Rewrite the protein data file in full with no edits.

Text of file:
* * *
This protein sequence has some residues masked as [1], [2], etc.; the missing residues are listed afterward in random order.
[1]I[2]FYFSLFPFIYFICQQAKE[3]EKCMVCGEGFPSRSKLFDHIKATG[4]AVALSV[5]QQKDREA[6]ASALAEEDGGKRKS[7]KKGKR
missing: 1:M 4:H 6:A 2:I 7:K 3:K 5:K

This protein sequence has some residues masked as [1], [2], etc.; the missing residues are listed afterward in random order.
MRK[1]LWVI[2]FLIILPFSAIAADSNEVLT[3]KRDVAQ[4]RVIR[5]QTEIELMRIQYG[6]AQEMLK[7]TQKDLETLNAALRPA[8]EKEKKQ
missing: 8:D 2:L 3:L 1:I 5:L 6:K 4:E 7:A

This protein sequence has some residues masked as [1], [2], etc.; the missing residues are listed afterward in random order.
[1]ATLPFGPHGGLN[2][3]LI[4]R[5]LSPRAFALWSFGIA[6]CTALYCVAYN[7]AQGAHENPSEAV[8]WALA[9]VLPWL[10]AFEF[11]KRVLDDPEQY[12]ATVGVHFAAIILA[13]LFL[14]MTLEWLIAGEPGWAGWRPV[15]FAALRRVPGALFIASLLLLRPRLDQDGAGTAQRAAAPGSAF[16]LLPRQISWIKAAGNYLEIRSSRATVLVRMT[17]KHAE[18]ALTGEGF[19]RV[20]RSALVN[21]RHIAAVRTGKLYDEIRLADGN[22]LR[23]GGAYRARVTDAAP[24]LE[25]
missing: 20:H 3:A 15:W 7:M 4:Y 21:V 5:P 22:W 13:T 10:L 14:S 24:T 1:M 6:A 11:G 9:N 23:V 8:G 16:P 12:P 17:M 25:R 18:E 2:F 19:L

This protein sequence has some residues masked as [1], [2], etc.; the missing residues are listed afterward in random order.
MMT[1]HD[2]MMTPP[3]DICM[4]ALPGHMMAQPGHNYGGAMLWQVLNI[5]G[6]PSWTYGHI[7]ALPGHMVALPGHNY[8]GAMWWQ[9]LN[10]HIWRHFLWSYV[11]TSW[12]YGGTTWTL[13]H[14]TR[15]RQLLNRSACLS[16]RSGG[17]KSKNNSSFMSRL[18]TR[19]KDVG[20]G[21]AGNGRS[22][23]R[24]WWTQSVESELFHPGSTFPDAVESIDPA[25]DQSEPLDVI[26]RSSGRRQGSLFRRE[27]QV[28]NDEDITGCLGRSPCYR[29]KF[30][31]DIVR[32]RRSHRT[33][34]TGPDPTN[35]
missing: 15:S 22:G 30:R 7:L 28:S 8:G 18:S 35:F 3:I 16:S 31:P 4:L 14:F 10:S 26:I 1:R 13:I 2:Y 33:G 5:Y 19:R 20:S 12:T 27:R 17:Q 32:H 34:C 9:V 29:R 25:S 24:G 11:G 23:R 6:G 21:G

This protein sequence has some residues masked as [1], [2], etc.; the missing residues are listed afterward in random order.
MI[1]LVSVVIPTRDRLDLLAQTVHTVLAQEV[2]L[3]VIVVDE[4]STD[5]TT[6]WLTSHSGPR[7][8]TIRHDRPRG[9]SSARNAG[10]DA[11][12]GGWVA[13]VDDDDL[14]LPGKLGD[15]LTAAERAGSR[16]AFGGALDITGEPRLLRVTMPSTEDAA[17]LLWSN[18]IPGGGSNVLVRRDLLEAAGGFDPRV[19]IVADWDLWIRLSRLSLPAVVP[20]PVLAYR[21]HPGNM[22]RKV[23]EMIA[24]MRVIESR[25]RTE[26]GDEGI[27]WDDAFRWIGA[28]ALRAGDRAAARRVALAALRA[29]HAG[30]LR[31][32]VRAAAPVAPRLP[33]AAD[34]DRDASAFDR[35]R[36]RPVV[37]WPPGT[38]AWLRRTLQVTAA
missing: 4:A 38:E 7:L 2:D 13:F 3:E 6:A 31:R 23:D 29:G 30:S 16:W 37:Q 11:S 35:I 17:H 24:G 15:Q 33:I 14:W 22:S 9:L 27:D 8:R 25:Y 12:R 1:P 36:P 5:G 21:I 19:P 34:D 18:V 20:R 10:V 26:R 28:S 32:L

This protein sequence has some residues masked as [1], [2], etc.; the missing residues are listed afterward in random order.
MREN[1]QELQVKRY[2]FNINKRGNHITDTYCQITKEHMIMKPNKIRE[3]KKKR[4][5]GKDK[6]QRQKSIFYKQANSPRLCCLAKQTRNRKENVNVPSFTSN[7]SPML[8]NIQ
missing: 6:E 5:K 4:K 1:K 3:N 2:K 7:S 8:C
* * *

This protein sequence has some residues masked as [1], [2], etc.; the missing residues are listed afterward in random order.
[1]I[2]FYFSLFPFIYFICQQAKE[3]EKCMVCGEGFPSRSKLFDHIKATG[4]AVALSV[5]QQKDREA[6]ASALAEEDGGKRKS[7]KKGKR
missing: 1:M 4:H 6:A 2:I 7:K 3:K 5:K

This protein sequence has some residues masked as [1], [2], etc.; the missing residues are listed afterward in random order.
MRK[1]LWVI[2]FLIILPFSAIAADSNEVLT[3]KRDVAQ[4]RVIR[5]QTEIELMRIQYG[6]AQEMLK[7]TQKDLETLNAALRPA[8]EKEKKQ
missing: 8:D 2:L 3:L 1:I 5:L 6:K 4:E 7:A

This protein sequence has some residues masked as [1], [2], etc.; the missing residues are listed afterward in random order.
[1]ATLPFGPHGGLN[2][3]LI[4]R[5]LSPRAFALWSFGIA[6]CTALYCVAYN[7]AQGAHENPSEAV[8]WALA[9]VLPWL[10]AFEF[11]KRVLDDPEQY[12]ATVGVHFAAIILA[13]LFL[14]MTLEWLIAGEPGWAGWRPV[15]FAALRRVPGALFIASLLLLRPRLDQDGAGTAQRAAAPGSAF[16]LLPRQISWIKAAGNYLEIRSSRATVLVRMT[17]KHAE[18]ALTGEGF[19]RV[20]RSALVN[21]RHIAAVRTGKLYDEIRLADGN[22]LR[23]GGAYRARVTDAAP[24]LE[25]
missing: 20:H 3:A 15:W 7:M 4:Y 21:V 5:P 22:W 13:T 10:L 14:S 24:T 1:M 6:A 11:G 9:N 23:V 8:G 16:P 12:P 17:M 25:R 18:E 2:F 19:L

This protein sequence has some residues masked as [1], [2], etc.; the missing residues are listed afterward in random order.
MMT[1]HD[2]MMTPP[3]DICM[4]ALPGHMMAQPGHNYGGAMLWQVLNI[5]G[6]PSWTYGHI[7]ALPGHMVALPGHNY[8]GAMWWQ[9]LN[10]HIWRHFLWSYV[11]TSW[12]YGGTTWTL[13]H[14]TR[15]RQLLNRSACLS[16]RSGG[17]KSKNNSSFMSRL[18]TR[19]KDVG[20]G[21]AGNGRS[22][23]R[24]WWTQSVESELFHPGSTFPDAVESIDPA[25]DQSEPLDVI[26]RSSGRRQGSLFRRE[27]QV[28]NDEDITGCLGRSPCYR[29]KF[30][31]DIVR[32]RRSHRT[33][34]TGPDPTN[35]
missing: 15:S 22:G 30:R 7:L 28:S 8:G 18:S 35:F 3:I 16:S 31:P 4:L 14:F 10:S 26:I 1:R 13:I 2:Y 33:G 5:Y 19:R 20:S 12:T 27:R 17:Q 32:H 34:C 9:V 29:R 25:S 24:G 11:G 23:R 6:G 21:G

This protein sequence has some residues masked as [1], [2], etc.; the missing residues are listed afterward in random order.
MI[1]LVSVVIPTRDRLDLLAQTVHTVLAQEV[2]L[3]VIVVDE[4]STD[5]TT[6]WLTSHSGPR[7][8]TIRHDRPRG[9]SSARNAG[10]DA[11][12]GGWVA[13]VDDDDL[14]LPGKLGD[15]LTAAERAGSR[16]AFGGALDITGEPRLLRVTMPSTEDAA[17]LLWSN[18]IPGGGSNVLVRRDLLEAAGGFDPRV[19]IVADWDLWIRLSRLSLPAVVP[20]PVLAYR[21]HPGNM[22]RKV[23]EMIA[24]MRVIESR[25]RTE[26]GDEGI[27]WDDAFRWIGA[28]ALRAGDRAAARRVALAALRA[29]HAG[30]LR[31][32]VRAAAPVAPRLP[33]AAD[34]DRDASAFDR[35]R[36]RPVV[37]WPPGT[38]AWLRRTLQVTAA
missing: 4:A 38:E 7:L 2:D 13:F 3:E 6:A 31:R 23:D 29:G 30:S 16:W 37:Q 11:S 35:I 17:H 24:G 15:Q 33:I 14:W 22:S 9:L 27:D 8:R 25:Y 12:R 1:P 36:P 5:G 21:I 19:P 34:D 18:V 20:R 10:V 26:R 28:S 32:L

This protein sequence has some residues masked as [1], [2], etc.; the missing residues are listed afterward in random order.
MREN[1]QELQVKRY[2]FNINKRGNHITDTYCQITKEHMIMKPNKIRE[3]KKKR[4][5]GKDK[6]QRQKSIFYKQANSPRLCCLAKQTRNRKENVNVPSFTSN[7]SPML[8]NIQ
missing: 6:E 5:K 4:K 1:K 3:N 2:K 7:S 8:C